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Glutathione S-Transferase Gene Polymorphisms in Neonatal Hyperbilirubinemia
  1. Eman Abdel Ghany Abdel Ghany, MD*,
  2. Nouran Fahmy Hussain, MD*,
  3. Shahira Kamal Anis Botros, MD
  1. From the Departments of *Pediatrics and †Clinical Pathology, Cairo University, Cairo, Egypt.
  1. Received July 2, 2011, and in revised form August 23, 2011.
  2. Accepted for publication August 23, 2011.
  3. Reprints: Eman Abdel Ghany Abdel Ghany, MD, New Children Hospital (Abu El Rish), Cairo University Hospitals, Ali Basha Ebrahim, PO Box 11562, Cairo, Egypt. E-mail: dreman_75{at}; ramses111975{at}
  4. This research article has not been funded by any organization.
  5. The authors report no conflicts of interest. The authors alone are responsible for the content and writing of the article.


Background Glutathione S-transferases (GSTs) are a polymorphic superfamily of multifunctional enzymes known to play an important role in the detoxification of several substances. GSTM1 and GSTT1 are present in the liver in relatively high levels. Polymorphisms of the GSTM1 and GSTT1 genes may affect ligandin functions that are important in bilirubin transportation.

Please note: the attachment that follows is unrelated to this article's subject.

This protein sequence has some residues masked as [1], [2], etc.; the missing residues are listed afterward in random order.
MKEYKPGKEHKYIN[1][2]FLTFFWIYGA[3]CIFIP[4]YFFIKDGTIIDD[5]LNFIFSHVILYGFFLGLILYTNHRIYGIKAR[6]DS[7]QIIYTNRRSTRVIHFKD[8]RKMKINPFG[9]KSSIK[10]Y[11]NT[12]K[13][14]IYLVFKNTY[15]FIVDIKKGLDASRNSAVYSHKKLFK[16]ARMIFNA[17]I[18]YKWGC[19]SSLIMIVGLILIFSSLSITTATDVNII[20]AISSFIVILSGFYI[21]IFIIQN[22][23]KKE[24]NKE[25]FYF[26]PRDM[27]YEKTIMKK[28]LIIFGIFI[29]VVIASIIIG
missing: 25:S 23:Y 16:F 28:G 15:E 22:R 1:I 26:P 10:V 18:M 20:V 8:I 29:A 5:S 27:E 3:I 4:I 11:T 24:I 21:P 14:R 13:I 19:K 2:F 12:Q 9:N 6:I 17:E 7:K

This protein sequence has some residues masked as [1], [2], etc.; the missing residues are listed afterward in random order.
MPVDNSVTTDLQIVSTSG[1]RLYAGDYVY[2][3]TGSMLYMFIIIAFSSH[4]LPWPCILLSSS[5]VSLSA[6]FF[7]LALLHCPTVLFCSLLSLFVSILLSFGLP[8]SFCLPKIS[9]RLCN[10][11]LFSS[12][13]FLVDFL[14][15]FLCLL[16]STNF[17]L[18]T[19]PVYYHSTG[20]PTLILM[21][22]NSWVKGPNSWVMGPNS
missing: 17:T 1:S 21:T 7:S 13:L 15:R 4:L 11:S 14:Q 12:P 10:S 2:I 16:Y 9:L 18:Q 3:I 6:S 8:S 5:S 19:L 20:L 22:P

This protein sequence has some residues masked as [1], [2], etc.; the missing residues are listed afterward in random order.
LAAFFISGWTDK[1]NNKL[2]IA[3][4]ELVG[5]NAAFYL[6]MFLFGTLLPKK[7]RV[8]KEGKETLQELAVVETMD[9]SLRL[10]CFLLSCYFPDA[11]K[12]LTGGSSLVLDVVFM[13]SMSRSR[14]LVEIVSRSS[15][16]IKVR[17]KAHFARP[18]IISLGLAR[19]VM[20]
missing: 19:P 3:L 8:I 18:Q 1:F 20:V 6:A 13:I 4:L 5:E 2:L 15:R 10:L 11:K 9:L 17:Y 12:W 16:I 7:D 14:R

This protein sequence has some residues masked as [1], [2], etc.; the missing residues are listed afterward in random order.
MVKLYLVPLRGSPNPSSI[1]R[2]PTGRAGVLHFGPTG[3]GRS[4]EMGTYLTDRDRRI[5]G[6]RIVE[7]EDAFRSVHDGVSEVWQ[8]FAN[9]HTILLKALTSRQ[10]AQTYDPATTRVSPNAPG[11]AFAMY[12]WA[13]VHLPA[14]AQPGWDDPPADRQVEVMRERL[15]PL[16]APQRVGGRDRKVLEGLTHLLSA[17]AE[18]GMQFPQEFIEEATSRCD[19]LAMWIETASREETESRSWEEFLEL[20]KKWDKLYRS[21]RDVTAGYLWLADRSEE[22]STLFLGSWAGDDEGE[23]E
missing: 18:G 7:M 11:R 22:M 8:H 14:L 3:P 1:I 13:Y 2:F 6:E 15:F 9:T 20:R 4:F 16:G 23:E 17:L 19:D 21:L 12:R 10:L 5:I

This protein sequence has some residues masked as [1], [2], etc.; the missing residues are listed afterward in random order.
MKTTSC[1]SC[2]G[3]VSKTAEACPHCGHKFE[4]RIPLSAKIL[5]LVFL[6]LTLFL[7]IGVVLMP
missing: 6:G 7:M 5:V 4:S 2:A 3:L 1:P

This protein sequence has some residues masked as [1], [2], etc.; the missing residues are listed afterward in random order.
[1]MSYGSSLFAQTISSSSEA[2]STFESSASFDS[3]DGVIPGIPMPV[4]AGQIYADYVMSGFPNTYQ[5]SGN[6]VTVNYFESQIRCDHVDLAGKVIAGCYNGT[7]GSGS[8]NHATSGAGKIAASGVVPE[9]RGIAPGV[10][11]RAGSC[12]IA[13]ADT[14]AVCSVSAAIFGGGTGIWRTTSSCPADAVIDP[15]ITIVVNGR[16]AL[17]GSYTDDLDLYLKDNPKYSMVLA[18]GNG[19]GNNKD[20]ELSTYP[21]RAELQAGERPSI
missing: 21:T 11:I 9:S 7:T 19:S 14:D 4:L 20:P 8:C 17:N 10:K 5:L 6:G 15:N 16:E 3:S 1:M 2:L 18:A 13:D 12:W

Objective The aim of this study was to investigate the role of GSTM1 and GSTT1 gene polymorphisms as risk factors for neonatal jaundice.

Methods This study was conducted on 72 neonates with pathologic hyperbilirubinemia (bilirubin >15 mg/dL) and 112 neonates with bilirubin level less than 15 mg/dL as a control group. GSTM1 and GSTT1 genotypes were assessed by multiplex polymerase chain reaction.

Results GSTM1 null genotype was significantly higher in the patient compared with control groups (P = 0.005; odds ratio = 2.43; 95% confidence interval, 1.29–4.55) and was significantly associated with higher bilirubin levels compared with the wild genotype (P < 0.001). There was no statistically significant difference in the GSTT1 genotypes between the patient and the control groups. In the patient group, total bilirubin levels did not vary significantly among the null and wild GSTT1 genotypes (P = 0.108).

Conclusions Neonates with the GSTM1 null genotype are at high risk to develop pathologic hyperbilirubinemia and may have higher bilirubin levels.

Key Words
  • bilirubin
  • glutathione S-transferases (GSTs)
  • neonates
  • jaundice

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